“If you do well, will you not be accepted? And if you do not do well, sin is crouching at the door.
Its desire is contrary to you, but you must rule over it.” (Genesis 4:7, ESV)
The world of the first couple of chapters of Genesis is quite different than the world in which we live today. We long for it and even experience faint echos of Eden in our existence. But the world of Genesis chapter 4 is one with which we’re all too familiar. The curse of sin as a result of the fall is bearing its rotten fruit: anger, bitterness, deception, and murder. We watch the story of Cain & Abel unfold in tragic darkness. Yet, God is not absent in his invitation of grace.
In the preceding verses, both Cain & Abel have given offerings unto the LORD, each according to his vocation. Yet, “the LORD had regard for Abel and his offering, but for Cain and his offering he had no regard. So Cain was very angry, and his face fell.” (vv. 4b-5) Now, we’re not told precisely why God did not accept Cain’s offering. Perhaps it wasn’t his best; unlike Abel’s offering of the firstborn & fat portions (vv. 3-4). Or, maybe he gave with a heart of ingratitude or bitterness. Regardless, the Judge who knows the hearts of all and always judges justly (1 Chron. 28:9) was not pleased with Cain’s offering.
Notice the fatherly disposition of our God in his questioning. He says, “Cain, “Why are you angry, and why has your face fallen?” (v. 6)” God is teaching Cain to take notice of his passions. It’s as if he’s saying, “Do you know where your heart is right now? Let’s think about this clearly.” “If you do well, will you not be accepted?” In other words, “Why are you so angry? If you do well (meaning repent and give true sacrifices) I will accept you.” The Hebrew here is literally “will there not be a lifting up [of your face]”. God is reminding Cain of his grace. He’s saying, “I will turn your anger and downcast spirit into peace and joy if you would just do well. Come to me!”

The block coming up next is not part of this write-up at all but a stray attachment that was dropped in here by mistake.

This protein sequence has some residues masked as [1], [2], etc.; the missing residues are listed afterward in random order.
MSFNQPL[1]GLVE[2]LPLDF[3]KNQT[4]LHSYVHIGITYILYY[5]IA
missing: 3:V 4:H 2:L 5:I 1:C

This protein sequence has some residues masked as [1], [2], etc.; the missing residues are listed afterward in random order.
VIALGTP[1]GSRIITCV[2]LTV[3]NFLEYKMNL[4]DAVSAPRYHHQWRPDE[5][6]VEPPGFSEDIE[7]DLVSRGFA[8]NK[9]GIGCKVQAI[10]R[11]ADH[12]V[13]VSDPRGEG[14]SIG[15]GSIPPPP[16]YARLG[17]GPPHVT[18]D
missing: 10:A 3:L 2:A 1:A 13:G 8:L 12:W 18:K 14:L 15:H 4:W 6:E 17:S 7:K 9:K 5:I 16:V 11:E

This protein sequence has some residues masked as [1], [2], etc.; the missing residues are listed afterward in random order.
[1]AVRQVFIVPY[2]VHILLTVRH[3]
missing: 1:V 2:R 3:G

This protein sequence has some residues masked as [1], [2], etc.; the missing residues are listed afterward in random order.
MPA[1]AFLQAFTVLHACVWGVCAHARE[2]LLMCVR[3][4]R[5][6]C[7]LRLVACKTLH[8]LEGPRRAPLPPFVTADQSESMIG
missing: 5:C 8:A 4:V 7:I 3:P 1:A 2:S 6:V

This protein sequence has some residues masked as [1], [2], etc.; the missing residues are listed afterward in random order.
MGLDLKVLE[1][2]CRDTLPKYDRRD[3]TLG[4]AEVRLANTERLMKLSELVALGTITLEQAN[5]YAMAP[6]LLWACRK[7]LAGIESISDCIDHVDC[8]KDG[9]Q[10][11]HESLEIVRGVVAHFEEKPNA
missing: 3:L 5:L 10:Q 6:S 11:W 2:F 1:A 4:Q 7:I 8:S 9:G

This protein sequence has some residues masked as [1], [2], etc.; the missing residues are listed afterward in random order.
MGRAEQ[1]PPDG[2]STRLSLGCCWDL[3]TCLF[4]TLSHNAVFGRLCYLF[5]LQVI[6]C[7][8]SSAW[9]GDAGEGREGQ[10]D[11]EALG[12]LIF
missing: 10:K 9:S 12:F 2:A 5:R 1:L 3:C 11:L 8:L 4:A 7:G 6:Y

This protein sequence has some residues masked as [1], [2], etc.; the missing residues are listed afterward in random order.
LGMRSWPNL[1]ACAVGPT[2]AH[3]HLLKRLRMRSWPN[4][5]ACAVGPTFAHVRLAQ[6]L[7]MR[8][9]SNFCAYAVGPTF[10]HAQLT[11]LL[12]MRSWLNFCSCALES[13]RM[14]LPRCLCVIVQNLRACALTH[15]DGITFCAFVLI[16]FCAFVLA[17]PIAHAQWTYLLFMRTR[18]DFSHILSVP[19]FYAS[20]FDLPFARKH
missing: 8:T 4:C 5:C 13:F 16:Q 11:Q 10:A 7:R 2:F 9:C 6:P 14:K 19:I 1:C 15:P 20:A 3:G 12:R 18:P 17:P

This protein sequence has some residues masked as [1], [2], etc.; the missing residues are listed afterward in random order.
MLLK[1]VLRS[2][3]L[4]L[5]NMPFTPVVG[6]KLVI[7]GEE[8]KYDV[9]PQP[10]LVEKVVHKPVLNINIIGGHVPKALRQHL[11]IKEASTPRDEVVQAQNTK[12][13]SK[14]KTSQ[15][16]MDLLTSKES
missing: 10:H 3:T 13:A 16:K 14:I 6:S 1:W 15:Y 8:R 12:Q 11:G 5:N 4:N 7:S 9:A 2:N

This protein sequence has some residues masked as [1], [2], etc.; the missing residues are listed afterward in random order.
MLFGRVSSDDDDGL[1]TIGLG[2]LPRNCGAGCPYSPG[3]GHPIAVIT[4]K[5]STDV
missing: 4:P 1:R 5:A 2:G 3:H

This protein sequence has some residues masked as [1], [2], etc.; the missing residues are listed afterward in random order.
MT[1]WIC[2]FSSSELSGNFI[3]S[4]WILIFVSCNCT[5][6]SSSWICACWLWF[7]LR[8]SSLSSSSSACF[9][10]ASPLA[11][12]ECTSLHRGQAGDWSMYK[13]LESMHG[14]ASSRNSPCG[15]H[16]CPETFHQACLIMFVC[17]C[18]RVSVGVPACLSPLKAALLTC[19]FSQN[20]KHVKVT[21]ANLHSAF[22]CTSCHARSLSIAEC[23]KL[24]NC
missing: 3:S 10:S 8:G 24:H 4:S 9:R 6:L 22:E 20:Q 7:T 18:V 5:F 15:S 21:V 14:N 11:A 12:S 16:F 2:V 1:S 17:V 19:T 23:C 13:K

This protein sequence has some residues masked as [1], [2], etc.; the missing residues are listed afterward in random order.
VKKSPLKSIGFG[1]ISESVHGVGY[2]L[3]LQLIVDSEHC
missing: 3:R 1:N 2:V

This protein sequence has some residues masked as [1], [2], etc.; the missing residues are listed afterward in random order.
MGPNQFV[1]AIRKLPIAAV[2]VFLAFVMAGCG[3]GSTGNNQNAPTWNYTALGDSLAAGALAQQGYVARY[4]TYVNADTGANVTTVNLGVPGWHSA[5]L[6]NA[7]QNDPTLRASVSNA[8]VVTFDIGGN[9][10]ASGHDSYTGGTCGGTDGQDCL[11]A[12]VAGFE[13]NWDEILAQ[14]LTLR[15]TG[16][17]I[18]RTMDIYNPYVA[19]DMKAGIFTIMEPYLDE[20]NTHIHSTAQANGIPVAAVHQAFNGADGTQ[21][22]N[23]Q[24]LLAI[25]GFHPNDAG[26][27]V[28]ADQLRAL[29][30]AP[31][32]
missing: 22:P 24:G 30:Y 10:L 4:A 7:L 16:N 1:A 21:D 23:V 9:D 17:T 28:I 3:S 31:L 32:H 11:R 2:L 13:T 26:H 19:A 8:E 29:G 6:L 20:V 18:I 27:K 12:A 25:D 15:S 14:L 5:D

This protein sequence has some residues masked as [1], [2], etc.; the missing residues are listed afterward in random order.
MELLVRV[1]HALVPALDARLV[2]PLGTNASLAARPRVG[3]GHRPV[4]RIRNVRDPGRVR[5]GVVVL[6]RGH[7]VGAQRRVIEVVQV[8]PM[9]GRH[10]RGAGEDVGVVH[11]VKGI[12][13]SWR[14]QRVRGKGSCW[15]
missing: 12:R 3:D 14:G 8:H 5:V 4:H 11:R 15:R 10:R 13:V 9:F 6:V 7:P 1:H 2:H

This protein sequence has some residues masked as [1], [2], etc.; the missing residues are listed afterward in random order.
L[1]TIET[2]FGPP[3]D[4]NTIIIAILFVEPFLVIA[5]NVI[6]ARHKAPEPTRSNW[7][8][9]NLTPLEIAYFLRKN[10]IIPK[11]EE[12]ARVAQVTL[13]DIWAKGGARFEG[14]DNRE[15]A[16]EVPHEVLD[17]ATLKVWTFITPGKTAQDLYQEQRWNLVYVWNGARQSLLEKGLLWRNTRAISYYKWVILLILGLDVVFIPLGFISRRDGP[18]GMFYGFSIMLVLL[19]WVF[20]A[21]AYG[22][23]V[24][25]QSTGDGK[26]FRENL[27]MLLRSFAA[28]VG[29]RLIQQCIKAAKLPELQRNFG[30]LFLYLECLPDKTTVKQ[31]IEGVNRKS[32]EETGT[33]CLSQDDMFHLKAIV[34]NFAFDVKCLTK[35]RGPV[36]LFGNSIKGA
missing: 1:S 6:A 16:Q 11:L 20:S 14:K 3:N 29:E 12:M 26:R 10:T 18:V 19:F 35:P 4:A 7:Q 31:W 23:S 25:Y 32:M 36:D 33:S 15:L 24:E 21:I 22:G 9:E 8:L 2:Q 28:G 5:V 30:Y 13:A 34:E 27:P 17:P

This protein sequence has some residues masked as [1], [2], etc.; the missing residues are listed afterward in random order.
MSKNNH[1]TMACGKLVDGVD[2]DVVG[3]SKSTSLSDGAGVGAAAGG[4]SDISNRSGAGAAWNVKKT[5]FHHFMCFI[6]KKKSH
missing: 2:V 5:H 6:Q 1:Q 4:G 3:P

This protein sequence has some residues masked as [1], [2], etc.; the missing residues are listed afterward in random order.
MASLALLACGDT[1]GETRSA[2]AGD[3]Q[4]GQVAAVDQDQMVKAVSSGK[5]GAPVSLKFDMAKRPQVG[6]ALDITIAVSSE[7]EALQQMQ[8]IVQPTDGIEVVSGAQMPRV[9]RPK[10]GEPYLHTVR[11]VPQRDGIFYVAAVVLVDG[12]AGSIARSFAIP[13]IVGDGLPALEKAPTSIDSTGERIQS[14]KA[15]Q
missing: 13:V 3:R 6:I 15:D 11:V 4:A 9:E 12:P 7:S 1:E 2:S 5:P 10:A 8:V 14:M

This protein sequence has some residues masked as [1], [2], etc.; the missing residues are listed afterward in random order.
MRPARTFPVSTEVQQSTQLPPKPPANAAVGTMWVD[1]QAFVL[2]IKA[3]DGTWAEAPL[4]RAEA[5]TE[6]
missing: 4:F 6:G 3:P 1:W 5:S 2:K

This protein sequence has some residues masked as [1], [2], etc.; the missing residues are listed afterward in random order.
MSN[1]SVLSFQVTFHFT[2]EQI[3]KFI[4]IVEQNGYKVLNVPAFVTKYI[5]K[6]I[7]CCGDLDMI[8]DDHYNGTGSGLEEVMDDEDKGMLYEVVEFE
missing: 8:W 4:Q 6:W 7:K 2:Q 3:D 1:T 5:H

But then he gives the warning of the consequences of unrepentance: “And if you do not do well, sin is crouching at the door.” God is warning him that if he remains in this “small” sin, even greater sin awaits him. Anger now, but murder is crouching at the door...ready to pounce. Unlike God, who showed love and patience toward Cain, sin’s “desire is contrary to you.”’ Sin sits like a coiled cobra ready to strike at your heel (Gen. 3:15). All it wants to do is devour you (1 Pt. 5:8) and sift you like wheat (Lk. 22:31).
Finally, God reminds Cain of his duty as an image bearer of God: “but you must rule over it.” And in this one short command, we feel the crushing weight of the law. If you’re going to live in this fallen world of sin, you must rule over it. But there’s a huge problem… we can’t. We can’t master sin, because it has mastered us. Jesus said, “Truly, truly, I say to you, everyone who practices sin is a slave to sin.” (Jn. 8:34)
So, in a way, God is presenting a reductio ad absurdum argument to Cain. He’s appealing to the absurdity of remaining in sin and not casting yourself upon His mercy. For there is only one who has both “done well” and “ruled over sin” and that is Jesus Christ, the greater Offspring of Eve. And it is only through him that we receive mercy and are set free from our bondage to sin and are enabled to rule over it in him. (Jn. 8:36)
So, today, do not allow “small sins” to linger. Do well and cast yourself upon the mercy of God and you will surely be accepted.